The connection here is one of labels. No one would argue that Snuff is not exploitation. The only reason it exists is to entice its audience into paying to see something out of the ordinary and scandalous. In fact, the very definition of the cinematic movement centers on the concept of pushing buttons and envelopes while never quite giving in to the horrible realities of what’s being depicted. Exploitation was all about sex and violence that the mainstream moviemaking community wouldn’t dare touch. When the postmodern movement came, it quickly killed off the category, sending many in its trade off to obscurity, or pornography.
Back to Lemire and 12 Years. Gates also cited Django Unchained as the “other great movie about slavery” in the modern era, and it too contained a classic moment of splatter as Jamie Foxx’s character goes Scarface on an entire plantation of full of racists (to be fair, Gates was a consultant on that film as well). He wasn’t suggesting that Quentin Tarantino’s combination of spaghetti western and blaxspolitation was a well-made and definitive depiction of the era, only that it showcased an aspect of the cause that few want to fathom: revenge. Indeed, one can only assume that Ms. Lemire is so upset about the violence in McQueen’s movie because, when paired with the other telling aspects of the story, it sheds light on the horrific way the majority in America circa the 1840s treated the minority. In fact, it’s funny that she points out the gore and yet says very little about the more telling, significant slights presented.
Where is the outrage over “exploitation” when a mother is separated from her children and warned against weeping about it less she “pay” for such emotion? How about the constant references to people are “property” with its owners capable of doing “anything they want” with them? Would the movie be more effective had McQueen opted to focus on the finery of Southern plantation living and not the bilious hate on display from all around? In general, where is the outcry over the entire depiction of slavery in the South? Why aren’t the same teeth being gnashed over the notion of daily beatings, rapes, and other demeaning behavior? The violence may be the personal tipping point, but it’s important to understand that these things did happen. Sadly, we live in a “show me” society, and McQueen does just that.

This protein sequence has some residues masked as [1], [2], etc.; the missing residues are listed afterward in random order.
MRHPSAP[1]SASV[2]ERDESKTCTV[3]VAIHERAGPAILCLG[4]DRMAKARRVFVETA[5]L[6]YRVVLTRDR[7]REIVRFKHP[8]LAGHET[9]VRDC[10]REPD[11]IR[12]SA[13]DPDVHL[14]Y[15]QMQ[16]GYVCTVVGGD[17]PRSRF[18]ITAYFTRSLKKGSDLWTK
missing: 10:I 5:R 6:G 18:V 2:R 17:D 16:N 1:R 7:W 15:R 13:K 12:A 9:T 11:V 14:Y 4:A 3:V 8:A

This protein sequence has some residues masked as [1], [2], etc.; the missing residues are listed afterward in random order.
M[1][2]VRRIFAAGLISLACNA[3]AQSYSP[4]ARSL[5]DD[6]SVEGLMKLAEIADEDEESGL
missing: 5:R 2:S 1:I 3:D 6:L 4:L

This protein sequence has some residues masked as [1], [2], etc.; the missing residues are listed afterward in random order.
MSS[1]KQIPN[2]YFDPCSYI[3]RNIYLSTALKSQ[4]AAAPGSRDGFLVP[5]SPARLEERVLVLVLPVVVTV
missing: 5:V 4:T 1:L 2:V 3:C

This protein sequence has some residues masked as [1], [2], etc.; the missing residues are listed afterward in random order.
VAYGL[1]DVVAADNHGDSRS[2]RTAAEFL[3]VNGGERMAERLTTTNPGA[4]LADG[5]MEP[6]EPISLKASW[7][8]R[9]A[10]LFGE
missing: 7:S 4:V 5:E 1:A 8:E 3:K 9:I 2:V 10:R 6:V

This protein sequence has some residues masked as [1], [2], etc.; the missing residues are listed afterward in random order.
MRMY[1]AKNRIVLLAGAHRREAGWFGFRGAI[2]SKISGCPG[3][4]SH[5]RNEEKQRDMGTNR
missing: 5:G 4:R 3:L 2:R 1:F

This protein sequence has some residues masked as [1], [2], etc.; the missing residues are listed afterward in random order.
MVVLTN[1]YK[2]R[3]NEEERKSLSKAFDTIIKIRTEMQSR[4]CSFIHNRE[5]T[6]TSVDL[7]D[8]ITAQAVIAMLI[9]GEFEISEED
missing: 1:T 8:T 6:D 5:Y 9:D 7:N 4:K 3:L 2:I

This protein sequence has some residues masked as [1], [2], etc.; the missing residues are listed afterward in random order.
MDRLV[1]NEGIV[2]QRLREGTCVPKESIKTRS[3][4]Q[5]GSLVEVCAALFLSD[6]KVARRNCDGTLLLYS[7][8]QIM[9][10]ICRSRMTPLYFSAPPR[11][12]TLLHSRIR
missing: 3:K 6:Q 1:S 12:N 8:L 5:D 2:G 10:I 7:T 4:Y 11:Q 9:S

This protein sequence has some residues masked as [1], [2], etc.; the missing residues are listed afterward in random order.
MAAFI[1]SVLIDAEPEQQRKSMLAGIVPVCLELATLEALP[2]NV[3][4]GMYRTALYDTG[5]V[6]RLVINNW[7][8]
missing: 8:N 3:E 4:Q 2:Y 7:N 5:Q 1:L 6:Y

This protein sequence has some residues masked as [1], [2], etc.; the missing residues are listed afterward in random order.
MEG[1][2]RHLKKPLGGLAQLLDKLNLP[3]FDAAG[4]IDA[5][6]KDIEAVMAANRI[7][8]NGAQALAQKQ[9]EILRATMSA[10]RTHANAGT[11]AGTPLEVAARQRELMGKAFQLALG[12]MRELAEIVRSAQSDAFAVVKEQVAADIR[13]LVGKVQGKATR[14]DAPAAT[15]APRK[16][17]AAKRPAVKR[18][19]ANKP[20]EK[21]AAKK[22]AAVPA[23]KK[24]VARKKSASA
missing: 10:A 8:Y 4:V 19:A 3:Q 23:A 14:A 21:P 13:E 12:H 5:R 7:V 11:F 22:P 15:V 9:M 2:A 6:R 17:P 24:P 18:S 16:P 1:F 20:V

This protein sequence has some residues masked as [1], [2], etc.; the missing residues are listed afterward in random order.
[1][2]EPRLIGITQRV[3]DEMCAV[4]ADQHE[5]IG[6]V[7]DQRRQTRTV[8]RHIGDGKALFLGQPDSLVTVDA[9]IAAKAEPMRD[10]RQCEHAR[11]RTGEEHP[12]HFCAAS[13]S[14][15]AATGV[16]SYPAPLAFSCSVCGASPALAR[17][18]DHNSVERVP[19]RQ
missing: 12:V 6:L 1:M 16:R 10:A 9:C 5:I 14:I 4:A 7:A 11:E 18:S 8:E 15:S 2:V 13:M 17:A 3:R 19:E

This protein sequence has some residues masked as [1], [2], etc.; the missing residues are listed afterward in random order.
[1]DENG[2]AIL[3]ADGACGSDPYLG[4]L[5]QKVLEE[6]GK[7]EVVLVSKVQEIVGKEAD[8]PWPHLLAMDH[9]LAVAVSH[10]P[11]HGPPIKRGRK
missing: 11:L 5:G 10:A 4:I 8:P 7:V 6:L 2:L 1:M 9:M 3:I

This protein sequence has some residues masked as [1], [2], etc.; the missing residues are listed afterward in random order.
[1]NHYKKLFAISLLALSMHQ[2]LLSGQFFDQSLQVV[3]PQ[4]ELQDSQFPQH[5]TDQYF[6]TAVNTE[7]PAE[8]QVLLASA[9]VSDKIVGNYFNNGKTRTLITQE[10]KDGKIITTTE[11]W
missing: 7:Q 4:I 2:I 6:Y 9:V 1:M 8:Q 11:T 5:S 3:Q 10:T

In some ways, Ms. Lemire has an argument. Unless you are talking about the Mondo movies like Africa Addio or Goodbye Uncle Tom, most mainstream dramas deal with slavery in subtle, specious ways. There are hints and half-depictions, the better to hide the horrible truth: Americans systematically demoralized, debased, and dehumanized actual human beings because of their skin color and their necessity within the agrarian economy. They traded them like cattle and killed them off when they no longer fulfilled their purpose. Parse the “truth” all you want to, but McQueen deserves credit for creating a talking point which doesn’t back away from the facts. Those who can’t see 12 Years a Slave for what it is are destined to deny its import. If it needs to “exploit” a subject to get people to pay attention, so be it. Unfortunately, everything shown onscreen is part of our problem plagued legacy on the subject. You just can’t (and shouldn’t) hide the truth.